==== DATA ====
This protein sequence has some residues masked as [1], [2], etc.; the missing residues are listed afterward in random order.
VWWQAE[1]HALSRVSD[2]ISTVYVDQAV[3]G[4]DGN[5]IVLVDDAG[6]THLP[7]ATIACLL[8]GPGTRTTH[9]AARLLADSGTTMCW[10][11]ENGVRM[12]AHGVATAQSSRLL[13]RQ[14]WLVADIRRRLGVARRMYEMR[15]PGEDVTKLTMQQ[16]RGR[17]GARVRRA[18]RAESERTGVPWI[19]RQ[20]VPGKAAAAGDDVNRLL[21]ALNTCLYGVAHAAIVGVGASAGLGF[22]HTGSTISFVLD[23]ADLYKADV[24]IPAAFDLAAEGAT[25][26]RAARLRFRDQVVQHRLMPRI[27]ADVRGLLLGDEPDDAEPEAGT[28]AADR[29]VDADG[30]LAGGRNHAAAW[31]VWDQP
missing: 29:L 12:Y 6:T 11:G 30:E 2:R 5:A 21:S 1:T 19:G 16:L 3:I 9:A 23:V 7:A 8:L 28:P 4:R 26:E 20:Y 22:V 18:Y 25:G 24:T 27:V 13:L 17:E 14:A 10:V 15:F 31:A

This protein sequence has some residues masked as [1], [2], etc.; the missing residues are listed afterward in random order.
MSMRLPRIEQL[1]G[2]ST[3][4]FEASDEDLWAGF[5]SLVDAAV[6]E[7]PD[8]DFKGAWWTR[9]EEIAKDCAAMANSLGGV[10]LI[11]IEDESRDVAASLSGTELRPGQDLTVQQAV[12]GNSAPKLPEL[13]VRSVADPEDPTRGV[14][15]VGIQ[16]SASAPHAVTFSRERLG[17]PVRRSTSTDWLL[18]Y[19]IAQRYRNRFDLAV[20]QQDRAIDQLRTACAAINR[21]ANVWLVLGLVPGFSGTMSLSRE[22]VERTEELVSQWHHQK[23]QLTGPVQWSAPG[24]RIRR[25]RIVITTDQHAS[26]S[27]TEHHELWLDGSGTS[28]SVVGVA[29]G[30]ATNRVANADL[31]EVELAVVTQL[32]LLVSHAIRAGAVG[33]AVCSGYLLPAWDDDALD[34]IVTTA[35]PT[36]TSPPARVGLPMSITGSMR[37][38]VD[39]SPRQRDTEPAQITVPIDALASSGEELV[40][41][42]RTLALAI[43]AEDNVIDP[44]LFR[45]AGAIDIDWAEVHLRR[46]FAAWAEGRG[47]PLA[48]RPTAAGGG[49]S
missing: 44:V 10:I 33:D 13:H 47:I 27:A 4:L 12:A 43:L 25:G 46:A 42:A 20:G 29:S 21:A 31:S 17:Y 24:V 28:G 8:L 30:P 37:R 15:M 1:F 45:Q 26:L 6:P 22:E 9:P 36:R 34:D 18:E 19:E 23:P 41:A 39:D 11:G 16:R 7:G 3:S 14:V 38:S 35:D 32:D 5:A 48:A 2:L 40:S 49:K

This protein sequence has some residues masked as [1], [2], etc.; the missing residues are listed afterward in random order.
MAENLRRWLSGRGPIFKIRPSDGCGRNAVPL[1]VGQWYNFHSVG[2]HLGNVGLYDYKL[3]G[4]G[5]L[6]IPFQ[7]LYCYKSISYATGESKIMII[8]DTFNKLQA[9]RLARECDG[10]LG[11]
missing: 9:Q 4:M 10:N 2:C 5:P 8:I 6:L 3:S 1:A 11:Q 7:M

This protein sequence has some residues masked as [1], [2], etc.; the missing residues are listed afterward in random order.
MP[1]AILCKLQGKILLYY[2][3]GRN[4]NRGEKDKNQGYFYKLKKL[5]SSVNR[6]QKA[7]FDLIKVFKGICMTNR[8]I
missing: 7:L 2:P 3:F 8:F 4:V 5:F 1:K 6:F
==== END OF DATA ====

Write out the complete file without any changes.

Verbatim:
This protein sequence has some residues masked as [1], [2], etc.; the missing residues are listed afterward in random order.
VWWQAE[1]HALSRVSD[2]ISTVYVDQAV[3]G[4]DGN[5]IVLVDDAG[6]THLP[7]ATIACLL[8]GPGTRTTH[9]AARLLADSGTTMCW[10][11]ENGVRM[12]AHGVATAQSSRLL[13]RQ[14]WLVADIRRRLGVARRMYEMR[15]PGEDVTKLTMQQ[16]RGR[17]GARVRRA[18]RAESERTGVPWI[19]RQ[20]VPGKAAAAGDDVNRLL[21]ALNTCLYGVAHAAIVGVGASAGLGF[22]HTGSTISFVLD[23]ADLYKADV[24]IPAAFDLAAEGAT[25][26]RAARLRFRDQVVQHRLMPRI[27]ADVRGLLLGDEPDDAEPEAGT[28]AADR[29]VDADG[30]LAGGRNHAAAW[31]VWDQP
missing: 29:L 12:Y 6:T 11:G 30:E 2:R 5:A 21:S 1:T 19:G 16:L 3:I 9:A 23:V 7:A 8:L 28:P 4:R 26:E 20:Y 22:V 18:Y 25:G 24:T 27:V 13:L 17:E 14:A 10:V 15:F 31:A

This protein sequence has some residues masked as [1], [2], etc.; the missing residues are listed afterward in random order.
MSMRLPRIEQL[1]G[2]ST[3][4]FEASDEDLWAGF[5]SLVDAAV[6]E[7]PD[8]DFKGAWWTR[9]EEIAKDCAAMANSLGGV[10]LI[11]IEDESRDVAASLSGTELRPGQDLTVQQAV[12]GNSAPKLPEL[13]VRSVADPEDPTRGV[14][15]VGIQ[16]SASAPHAVTFSRERLG[17]PVRRSTSTDWLL[18]Y[19]IAQRYRNRFDLAV[20]QQDRAIDQLRTACAAINR[21]ANVWLVLGLVPGFSGTMSLSRE[22]VERTEELVSQWHHQK[23]QLTGPVQWSAPG[24]RIRR[25]RIVITTDQHAS[26]S[27]TEHHELWLDGSGTS[28]SVVGVA[29]G[30]ATNRVANADL[31]EVELAVVTQL[32]LLVSHAIRAGAVG[33]AVCSGYLLPAWDDDALD[34]IVTTA[35]PT[36]TSPPARVGLPMSITGSMR[37][38]VD[39]SPRQRDTEPAQITVPIDALASSGEELV[40][41][42]RTLALAI[43]AEDNVIDP[44]LFR[45]AGAIDIDWAEVHLRR[46]FAAWAEGRG[47]PLA[48]RPTAAGGG[49]S
missing: 44:V 10:I 33:D 13:H 47:I 27:A 4:L 12:A 43:L 25:G 46:A 42:A 20:G 29:S 21:A 31:S 17:Y 24:V 28:G 8:L 30:P 37:R 15:M 1:F 45:Q 26:L 6:P 22:E 9:P 36:R 34:D 18:E 19:E 23:P 41:A 39:D 11:G 16:R 7:G 3:S 14:V 38:S 35:D 32:D 5:A 48:A 2:L 40:S 49:K

This protein sequence has some residues masked as [1], [2], etc.; the missing residues are listed afterward in random order.
MAENLRRWLSGRGPIFKIRPSDGCGRNAVPL[1]VGQWYNFHSVG[2]HLGNVGLYDYKL[3]G[4]G[5]L[6]IPFQ[7]LYCYKSISYATGESKIMII[8]DTFNKLQA[9]RLARECDG[10]LG[11]
missing: 9:Q 4:M 10:N 2:C 5:P 8:I 6:L 3:S 1:A 11:Q 7:M

This protein sequence has some residues masked as [1], [2], etc.; the missing residues are listed afterward in random order.
MP[1]AILCKLQGKILLYY[2][3]GRN[4]NRGEKDKNQGYFYKLKKL[5]SSVNR[6]QKA[7]FDLIKVFKGICMTNR[8]I
missing: 7:L 2:P 3:F 8:F 4:V 5:F 1:K 6:F